The Artful Blogger

News and views relating to 9/11 truth, war and aggression, and more.

Location: United Kingdom

Monday, August 15, 2005

New Evidence Regarding the WTC Collapses on 9/11

On Friday, August 12, 2005, the city of New York released thousands of fire department files from the 9/11 attacks on the World Trade Center. These files included about 15 hours of radio communications, and over 12,000 pages of oral histories compiled in the months after the attacks. [BBC News, August 13, 2005]

This is a huge volume of new evidence to be sifted through. I have already been able to find though several accounts that support the theory that the Twin Towers were deliberately demolished using explosives, plus evidence of the bizarre circumstances around the collapse of WTC 7 -- the 47-storey skyscraper that collapsed at around 5:20 p.m. on 9/11, despite not being hit by an airplane.

Below are a selection of key quotes, with important points I have selected shown in bold. The full selection of oral histories released on 8/12/05 can be viewed here.

1) Explosions & Other Evidence of Controlled Demolition

The following quotes are from eyewitnesses who describe hearing explosions at the time of the WTC collapses, or whose accounts in some other way support the theory that the Twin Towers were brought down on 9/11 in controlled demolitions:

i) File No. 9110198
Battalion Chief John Sudnik

Interview Date: November 7, 2001

The best I can remember, we were just operating there, trying to help out and do the best we could. Then we heard a loud explosion or what sounded like a loud explosion and looked up and I saw tower two start coming down. (p. 4)

ii) File No. 9110386
Firefighter Timothy Julian

Interview Date: December 26, 2001

I don't know what happened, again, to 216 and 122. We came out from 90 West, made a left, headed east, and right when we got to the corner of Washington and Albany, that's when I heard the building collapse.

First I thought it was an explosion. I thought maybe there was bomb on the plane, but delayed type of thing, you know, secondary device.

Q. I was convinced for week it was secondary devices.

A. You know, and I just heard like an explosion and a then a cracking type of noise, and then it sounded like a freight train, rumbling and picking up speed, and I remember I looked up, and I saw it coming down, and I was able to make it across Washington to the very corner of Washington and Albany. I think it's the south side of Bankers Trust building. (p. 10)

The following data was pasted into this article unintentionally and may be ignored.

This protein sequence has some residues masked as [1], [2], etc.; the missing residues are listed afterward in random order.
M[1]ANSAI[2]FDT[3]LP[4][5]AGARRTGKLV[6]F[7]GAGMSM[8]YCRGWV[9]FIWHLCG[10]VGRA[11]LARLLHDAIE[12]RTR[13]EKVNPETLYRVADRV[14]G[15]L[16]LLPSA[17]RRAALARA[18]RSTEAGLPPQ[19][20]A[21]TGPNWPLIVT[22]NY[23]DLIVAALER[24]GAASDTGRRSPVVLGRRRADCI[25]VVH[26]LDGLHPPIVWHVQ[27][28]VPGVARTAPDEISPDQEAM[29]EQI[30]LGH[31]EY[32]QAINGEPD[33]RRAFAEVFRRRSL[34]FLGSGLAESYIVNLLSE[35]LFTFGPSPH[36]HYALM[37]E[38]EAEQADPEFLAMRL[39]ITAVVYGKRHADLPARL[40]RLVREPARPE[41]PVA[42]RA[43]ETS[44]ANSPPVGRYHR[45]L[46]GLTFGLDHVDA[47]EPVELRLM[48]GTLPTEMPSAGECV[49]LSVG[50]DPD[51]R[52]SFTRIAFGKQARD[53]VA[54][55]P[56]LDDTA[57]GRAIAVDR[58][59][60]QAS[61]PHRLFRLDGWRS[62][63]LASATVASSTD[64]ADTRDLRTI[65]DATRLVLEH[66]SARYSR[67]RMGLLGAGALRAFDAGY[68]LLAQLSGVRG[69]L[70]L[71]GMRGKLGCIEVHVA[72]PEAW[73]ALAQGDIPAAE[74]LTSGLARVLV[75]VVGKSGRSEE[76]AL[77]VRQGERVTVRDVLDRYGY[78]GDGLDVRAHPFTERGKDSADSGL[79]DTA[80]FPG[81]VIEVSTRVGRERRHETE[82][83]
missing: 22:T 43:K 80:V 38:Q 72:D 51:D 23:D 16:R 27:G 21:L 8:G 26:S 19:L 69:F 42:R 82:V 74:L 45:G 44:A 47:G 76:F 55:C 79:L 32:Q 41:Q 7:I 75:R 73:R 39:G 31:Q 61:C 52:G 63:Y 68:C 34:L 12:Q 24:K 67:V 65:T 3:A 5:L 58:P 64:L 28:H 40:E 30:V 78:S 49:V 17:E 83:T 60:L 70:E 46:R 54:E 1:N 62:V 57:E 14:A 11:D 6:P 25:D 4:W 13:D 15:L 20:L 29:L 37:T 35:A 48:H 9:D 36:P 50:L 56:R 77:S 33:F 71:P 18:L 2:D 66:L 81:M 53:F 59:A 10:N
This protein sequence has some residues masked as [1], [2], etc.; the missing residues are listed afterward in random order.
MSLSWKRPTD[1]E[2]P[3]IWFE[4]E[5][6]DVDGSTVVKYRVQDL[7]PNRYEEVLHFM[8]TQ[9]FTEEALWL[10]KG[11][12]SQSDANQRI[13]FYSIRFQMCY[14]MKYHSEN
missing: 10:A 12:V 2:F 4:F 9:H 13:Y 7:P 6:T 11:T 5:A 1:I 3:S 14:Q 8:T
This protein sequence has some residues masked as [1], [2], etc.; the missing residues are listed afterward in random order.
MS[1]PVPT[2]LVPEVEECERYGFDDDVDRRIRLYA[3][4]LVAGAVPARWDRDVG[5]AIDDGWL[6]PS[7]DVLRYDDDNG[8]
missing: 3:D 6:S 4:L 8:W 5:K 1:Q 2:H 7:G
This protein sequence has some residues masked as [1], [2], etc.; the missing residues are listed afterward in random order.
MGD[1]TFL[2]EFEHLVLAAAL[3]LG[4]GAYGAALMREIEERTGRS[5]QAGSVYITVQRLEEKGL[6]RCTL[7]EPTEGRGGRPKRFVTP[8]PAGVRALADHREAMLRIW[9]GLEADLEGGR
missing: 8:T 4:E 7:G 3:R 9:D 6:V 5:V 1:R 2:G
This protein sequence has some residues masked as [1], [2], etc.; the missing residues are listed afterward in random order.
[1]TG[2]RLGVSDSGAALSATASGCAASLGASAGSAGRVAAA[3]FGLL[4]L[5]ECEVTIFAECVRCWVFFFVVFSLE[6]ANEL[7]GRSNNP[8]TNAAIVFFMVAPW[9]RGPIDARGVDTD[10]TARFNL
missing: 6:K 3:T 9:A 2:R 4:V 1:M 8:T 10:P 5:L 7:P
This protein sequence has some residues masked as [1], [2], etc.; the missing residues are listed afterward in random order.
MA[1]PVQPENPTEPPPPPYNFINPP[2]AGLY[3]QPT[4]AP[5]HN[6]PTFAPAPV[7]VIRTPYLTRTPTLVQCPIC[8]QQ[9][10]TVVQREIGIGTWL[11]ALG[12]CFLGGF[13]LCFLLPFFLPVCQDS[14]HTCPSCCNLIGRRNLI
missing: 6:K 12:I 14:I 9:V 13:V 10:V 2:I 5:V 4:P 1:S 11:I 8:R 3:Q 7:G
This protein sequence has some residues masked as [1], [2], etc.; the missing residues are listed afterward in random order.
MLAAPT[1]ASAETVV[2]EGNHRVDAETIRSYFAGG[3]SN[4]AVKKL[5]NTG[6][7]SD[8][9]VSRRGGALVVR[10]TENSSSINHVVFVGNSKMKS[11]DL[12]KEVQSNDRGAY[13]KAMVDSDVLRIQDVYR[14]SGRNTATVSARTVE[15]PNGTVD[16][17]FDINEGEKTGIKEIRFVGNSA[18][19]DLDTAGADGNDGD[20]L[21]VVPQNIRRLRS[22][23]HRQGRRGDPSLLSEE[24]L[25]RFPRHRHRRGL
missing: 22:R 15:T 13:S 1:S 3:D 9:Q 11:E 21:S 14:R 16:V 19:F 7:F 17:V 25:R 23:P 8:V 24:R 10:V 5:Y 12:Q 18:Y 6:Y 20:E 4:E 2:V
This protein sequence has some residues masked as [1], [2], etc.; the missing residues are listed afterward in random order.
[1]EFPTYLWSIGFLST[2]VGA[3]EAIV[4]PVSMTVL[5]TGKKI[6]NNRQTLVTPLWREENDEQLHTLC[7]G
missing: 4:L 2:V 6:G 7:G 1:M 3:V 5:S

iii) File No. 9110285
Lieutenant William Wall

Interview Date: December 10, 2001

So we were gonna make our way back into the collapse site and we met somebody at West and Vesey, right in the middle by the median, in the middle of West and Vesey, and it was a chief and he said, "We're gonna fall back and regroup."

At that time, we heard an explosion. We looked up and the building was coming down right on top of us, so we ran up West Street. We ran a little bit and then we were overtaken by the cloud and we hid behind a white suburban. (p. 9)

iv) File No. 9110008
Assistant Commissioner Stephen Gregory
Interview Date: October 3, 2001

No. I know I was with an officer from Ladder 146, a Lieutenant Evangelista, who ultimately called me up a couple of days later just to find out how I was. We both for whatever reason -- again, I don't know how valid this is with everything that was going on at that particular point in time, but for some reason I thought that when I looked in the direction of the Trade Center before it came down, before No. 2 came down, that I saw low-level flashes. In my conversation with Lieutenant Evangelista, never mentioning this to him, he questioned me and asked me if I saw low-level flashes in front of the building, and I agreed with him because I thought -- at that time I didn't know what it was. I mean, it could have been as a result of the building collapsing, things exploding, but I saw a flash flash flash and then it looked like the building came down.

Q. Was that on the lower level of the building or up where the fire was?

A. No, the lower level of the building. You know like when they demolish a building, how when they blow up a building, when it falls down? That's what I thought I saw. And I didn't broach the topic to him, but he asked me. He said I don't know if I'm crazy but I just wanted to ask you because you were standing right next to me. He said did you see anything by the building? And I said what do you mean by see anything? He said did you see any flashes? I said, yes, well, I thought it was just me. He said no, I saw them, too.

I don't know if that means anything. I mean, I equate it to the building coming down and pushing things down, it could have been electrical explosions, it could have been whatever. But it's just strange that two people sort of say the same thing and neither one of us talked to each other about it. I mean, I don't know this guy from a hole in the wall. I was just standing next to him. I never met the man before in my life. He knew who I was I guess by my name on my coat and he called me up, you know, how are you doing? How's everything? And, oh, by the way did you ... It was just a little strange.

Q. On the television pictures it appeared as well, before the first collapse, that there was an explosion up on the upper floors.